ACAS Early Conciliation – What Does It Mean?


As of May 2014, ACAS Early Conciliation has become a mandatory requirement. But what exactly does this mean for employers and employees?

Save from a limited number of claims, an individual who wishes to bring a claim at the Employment Tribunal must first contact ACAS; this includes claims for the following disputes:

  • Unfair dismissal
  • Discrimination
  • Redundancy payment or disputes over selection procedures
  • Deduction from wages, unpaid notice or holiday pay
  • Right to time off or flexible working
  • Equal pay

Ordinarily, it is for an employee to make contact with ACAS to initiate the process. It is, however, possible for an employer to initiate the process, should they wish to do so – there may well be times which it would be tactically advantageous for an employer to do so. Employers should note, however, that the time for the employee to issue a claim will not be stopped and there will be no extension of time.

What is ACAS Early Conciliation and what steps does an employee need to take?

Firstly, the employee will need to complete the ACAS Early Conciliation notification form which can be accessed online. Employees should considering using the employer’s appeal or grievance procedure, or letting such process runs its course before contacting ACAS, unless by doing so would result in the employee from being ‘out of time’.

Like with civil claims, there are time limits that both employees and employers should be aware of. For the majority of employment tribunal claims, the time limit is three months less one day. This is referred to as the limitation period.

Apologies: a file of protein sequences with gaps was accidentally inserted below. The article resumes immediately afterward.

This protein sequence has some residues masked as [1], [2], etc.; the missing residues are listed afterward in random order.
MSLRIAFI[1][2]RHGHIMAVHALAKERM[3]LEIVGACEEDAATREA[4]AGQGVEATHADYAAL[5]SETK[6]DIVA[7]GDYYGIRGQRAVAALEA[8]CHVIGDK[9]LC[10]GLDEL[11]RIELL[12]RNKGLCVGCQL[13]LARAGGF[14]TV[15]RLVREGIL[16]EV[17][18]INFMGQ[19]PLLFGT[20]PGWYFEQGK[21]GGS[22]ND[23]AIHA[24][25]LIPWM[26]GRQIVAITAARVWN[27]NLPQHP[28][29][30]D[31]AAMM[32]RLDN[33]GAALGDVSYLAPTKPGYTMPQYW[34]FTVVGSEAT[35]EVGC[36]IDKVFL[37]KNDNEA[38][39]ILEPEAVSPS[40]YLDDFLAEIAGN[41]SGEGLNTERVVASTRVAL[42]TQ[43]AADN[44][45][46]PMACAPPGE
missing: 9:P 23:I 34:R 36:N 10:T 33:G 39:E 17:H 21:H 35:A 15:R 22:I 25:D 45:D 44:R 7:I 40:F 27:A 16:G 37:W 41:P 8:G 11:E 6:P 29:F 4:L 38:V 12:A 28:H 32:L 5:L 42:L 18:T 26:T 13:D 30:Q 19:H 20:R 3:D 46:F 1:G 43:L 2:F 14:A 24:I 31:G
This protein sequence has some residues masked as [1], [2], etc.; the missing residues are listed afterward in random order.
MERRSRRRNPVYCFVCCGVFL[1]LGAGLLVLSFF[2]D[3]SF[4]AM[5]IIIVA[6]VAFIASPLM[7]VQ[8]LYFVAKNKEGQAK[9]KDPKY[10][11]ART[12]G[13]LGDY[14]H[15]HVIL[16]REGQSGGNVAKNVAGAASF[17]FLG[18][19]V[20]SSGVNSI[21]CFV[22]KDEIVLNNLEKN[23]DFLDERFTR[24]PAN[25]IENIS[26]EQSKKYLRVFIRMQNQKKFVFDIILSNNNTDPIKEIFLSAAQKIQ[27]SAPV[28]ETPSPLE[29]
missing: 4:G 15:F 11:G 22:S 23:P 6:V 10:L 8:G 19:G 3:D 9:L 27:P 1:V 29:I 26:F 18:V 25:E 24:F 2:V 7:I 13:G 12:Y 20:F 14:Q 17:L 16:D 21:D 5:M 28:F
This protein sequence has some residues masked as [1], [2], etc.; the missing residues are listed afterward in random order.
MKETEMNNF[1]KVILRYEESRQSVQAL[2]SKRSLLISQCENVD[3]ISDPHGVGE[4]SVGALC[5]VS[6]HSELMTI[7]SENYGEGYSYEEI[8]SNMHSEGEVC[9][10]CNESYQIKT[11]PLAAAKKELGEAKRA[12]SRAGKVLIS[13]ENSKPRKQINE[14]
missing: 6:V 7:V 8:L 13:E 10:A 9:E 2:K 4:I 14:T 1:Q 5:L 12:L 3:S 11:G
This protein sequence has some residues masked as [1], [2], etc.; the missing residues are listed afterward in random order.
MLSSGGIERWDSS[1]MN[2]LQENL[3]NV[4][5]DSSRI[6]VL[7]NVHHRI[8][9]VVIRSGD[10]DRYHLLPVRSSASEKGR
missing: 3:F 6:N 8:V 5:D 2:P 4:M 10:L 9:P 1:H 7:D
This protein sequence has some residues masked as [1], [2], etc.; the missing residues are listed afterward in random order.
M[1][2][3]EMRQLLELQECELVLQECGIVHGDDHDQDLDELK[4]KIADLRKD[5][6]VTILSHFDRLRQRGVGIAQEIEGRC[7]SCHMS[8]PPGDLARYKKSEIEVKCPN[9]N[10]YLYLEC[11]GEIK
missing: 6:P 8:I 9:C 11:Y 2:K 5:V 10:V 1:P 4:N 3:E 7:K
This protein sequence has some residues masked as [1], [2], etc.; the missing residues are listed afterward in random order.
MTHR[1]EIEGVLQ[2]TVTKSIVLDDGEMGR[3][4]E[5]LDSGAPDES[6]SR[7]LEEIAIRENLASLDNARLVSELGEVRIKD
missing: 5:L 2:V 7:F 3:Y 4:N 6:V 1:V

When an employee completes the ACAS Early Conciliation notification form, the clock stops ticking on the limitation period. The clock starts again once Early Conciliation ends with ACAS sending to the individual the ACAS Early Conciliation Certificate. Following the issuing of this document, an employee is then able to work out the exact new time limit in which to issue a claim.

Once the Conciliation Form is submitted, ACAS will contact the employee in order to take further details and to see whether the employee wishes to conciliate or not.

Where the parties have agreed to conciliate, the ACAS Early Conciliation process lasts one month from the date that the Early Conciliation form was received by ACAS.  An extension can be agreed by up to two weeks if there is a reasonable prospect of the parties achieving settlement.

Employers, take note

Employers should be aware that whilst there is a requirement in most cases for the employee to complete the ACAS Early Conciliation Form, if the employee chooses not to conciliate, the Early Conciliation Certificate will be issued and the employee is free to issue a claim at the Employment Tribunal.

Employers should also be aware that, previously, they could be certain that a claim would not be brought by an employee if the time limit of three months had elapsed. The Early Conciliation process now extends the time limit for bringing a claim; the employer may not be aware that the employee had initiated the ACAS Early Conciliation process. As a result, employers are now having to wait a further 4 – 6 weeks to find out whether or not a claim has been issued.